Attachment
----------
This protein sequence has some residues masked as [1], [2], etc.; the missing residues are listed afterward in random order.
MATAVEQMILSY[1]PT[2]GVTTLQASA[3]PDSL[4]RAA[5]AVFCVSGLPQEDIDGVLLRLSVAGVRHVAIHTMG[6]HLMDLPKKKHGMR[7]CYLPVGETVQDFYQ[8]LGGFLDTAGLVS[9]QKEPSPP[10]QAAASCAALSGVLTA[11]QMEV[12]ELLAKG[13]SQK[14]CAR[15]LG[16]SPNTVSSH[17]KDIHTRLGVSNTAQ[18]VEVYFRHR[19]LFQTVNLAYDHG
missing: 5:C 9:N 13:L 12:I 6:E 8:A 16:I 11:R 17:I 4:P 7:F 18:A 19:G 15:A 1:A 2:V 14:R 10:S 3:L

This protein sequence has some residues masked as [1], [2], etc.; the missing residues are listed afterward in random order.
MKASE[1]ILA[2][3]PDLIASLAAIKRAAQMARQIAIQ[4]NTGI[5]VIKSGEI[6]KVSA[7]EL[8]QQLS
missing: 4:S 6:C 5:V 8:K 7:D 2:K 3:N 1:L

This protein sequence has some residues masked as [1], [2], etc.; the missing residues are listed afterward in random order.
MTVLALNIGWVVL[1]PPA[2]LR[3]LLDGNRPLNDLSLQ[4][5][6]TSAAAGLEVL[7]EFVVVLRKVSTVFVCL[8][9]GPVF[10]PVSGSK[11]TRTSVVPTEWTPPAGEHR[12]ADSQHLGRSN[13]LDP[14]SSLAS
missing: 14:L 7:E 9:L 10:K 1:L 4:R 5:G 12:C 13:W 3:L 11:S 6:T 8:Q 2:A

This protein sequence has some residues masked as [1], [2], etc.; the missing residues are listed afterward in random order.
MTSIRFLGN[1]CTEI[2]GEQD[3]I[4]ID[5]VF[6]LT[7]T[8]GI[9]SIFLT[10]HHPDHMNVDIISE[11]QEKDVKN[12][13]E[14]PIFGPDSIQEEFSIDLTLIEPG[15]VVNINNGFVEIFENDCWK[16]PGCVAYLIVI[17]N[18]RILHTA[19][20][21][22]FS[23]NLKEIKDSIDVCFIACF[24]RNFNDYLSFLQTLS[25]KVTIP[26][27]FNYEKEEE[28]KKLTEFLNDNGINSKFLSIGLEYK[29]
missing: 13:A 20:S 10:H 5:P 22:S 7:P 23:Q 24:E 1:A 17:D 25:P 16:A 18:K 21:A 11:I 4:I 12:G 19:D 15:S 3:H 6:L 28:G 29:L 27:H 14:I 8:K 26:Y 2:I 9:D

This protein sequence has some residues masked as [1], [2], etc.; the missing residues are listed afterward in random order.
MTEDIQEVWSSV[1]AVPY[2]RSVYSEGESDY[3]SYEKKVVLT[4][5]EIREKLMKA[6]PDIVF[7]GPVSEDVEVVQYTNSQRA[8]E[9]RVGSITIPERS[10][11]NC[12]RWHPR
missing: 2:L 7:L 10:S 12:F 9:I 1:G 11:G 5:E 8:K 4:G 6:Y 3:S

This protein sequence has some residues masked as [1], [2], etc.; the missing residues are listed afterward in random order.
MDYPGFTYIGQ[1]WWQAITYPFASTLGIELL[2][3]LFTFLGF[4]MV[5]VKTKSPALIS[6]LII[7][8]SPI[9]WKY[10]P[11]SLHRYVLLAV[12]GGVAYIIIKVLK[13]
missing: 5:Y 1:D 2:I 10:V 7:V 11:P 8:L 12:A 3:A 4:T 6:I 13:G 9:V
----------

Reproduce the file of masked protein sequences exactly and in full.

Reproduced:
This protein sequence has some residues masked as [1], [2], etc.; the missing residues are listed afterward in random order.
MATAVEQMILSY[1]PT[2]GVTTLQASA[3]PDSL[4]RAA[5]AVFCVSGLPQEDIDGVLLRLSVAGVRHVAIHTMG[6]HLMDLPKKKHGMR[7]CYLPVGETVQDFYQ[8]LGGFLDTAGLVS[9]QKEPSPP[10]QAAASCAALSGVLTA[11]QMEV[12]ELLAKG[13]SQK[14]CAR[15]LG[16]SPNTVSSH[17]KDIHTRLGVSNTAQ[18]VEVYFRHR[19]LFQTVNLAYDHG
missing: 5:C 9:N 13:L 12:I 6:E 8:A 16:I 11:R 17:I 4:P 7:F 18:A 19:G 15:A 1:A 2:V 14:R 10:S 3:L

This protein sequence has some residues masked as [1], [2], etc.; the missing residues are listed afterward in random order.
MKASE[1]ILA[2][3]PDLIASLAAIKRAAQMARQIAIQ[4]NTGI[5]VIKSGEI[6]KVSA[7]EL[8]QQLS
missing: 4:S 6:C 5:V 8:K 7:D 2:K 3:N 1:L

This protein sequence has some residues masked as [1], [2], etc.; the missing residues are listed afterward in random order.
MTVLALNIGWVVL[1]PPA[2]LR[3]LLDGNRPLNDLSLQ[4][5][6]TSAAAGLEVL[7]EFVVVLRKVSTVFVCL[8][9]GPVF[10]PVSGSK[11]TRTSVVPTEWTPPAGEHR[12]ADSQHLGRSN[13]LDP[14]SSLAS
missing: 14:L 7:E 9:L 10:K 1:L 4:R 5:G 12:C 13:W 3:L 11:S 6:T 8:Q 2:A

This protein sequence has some residues masked as [1], [2], etc.; the missing residues are listed afterward in random order.
MTSIRFLGN[1]CTEI[2]GEQD[3]I[4]ID[5]VF[6]LT[7]T[8]GI[9]SIFLT[10]HHPDHMNVDIISE[11]QEKDVKN[12][13]E[14]PIFGPDSIQEEFSIDLTLIEPG[15]VVNINNGFVEIFENDCWK[16]PGCVAYLIVI[17]N[18]RILHTA[19][20][21][22]FS[23]NLKEIKDSIDVCFIACF[24]RNFNDYLSFLQTLS[25]KVTIP[26][27]FNYEKEEE[28]KKLTEFLNDNGINSKFLSIGLEYK[29]
missing: 13:A 20:S 10:H 5:P 22:S 7:P 23:Q 24:E 1:A 17:D 25:P 16:A 18:K 21:A 11:I 4:I 12:G 19:D 15:S 3:H 6:L 28:G 29:L 27:H 14:I 8:K 26:Y 2:I 9:D

This protein sequence has some residues masked as [1], [2], etc.; the missing residues are listed afterward in random order.
MTEDIQEVWSSV[1]AVPY[2]RSVYSEGESDY[3]SYEKKVVLT[4][5]EIREKLMKA[6]PDIVF[7]GPVSEDVEVVQYTNSQRA[8]E[9]RVGSITIPERS[10][11]NC[12]RWHPR
missing: 2:L 7:L 10:S 12:F 9:I 1:G 11:G 5:E 8:K 4:G 6:Y 3:S

This protein sequence has some residues masked as [1], [2], etc.; the missing residues are listed afterward in random order.
MDYPGFTYIGQ[1]WWQAITYPFASTLGIELL[2][3]LFTFLGF[4]MV[5]VKTKSPALIS[6]LII[7][8]SPI[9]WKY[10]P[11]SLHRYVLLAV[12]GGVAYIIIKVLK[13]
missing: 5:Y 1:D 2:I 10:V 7:V 11:P 8:L 12:A 3:A 4:T 6:I 13:G 9:V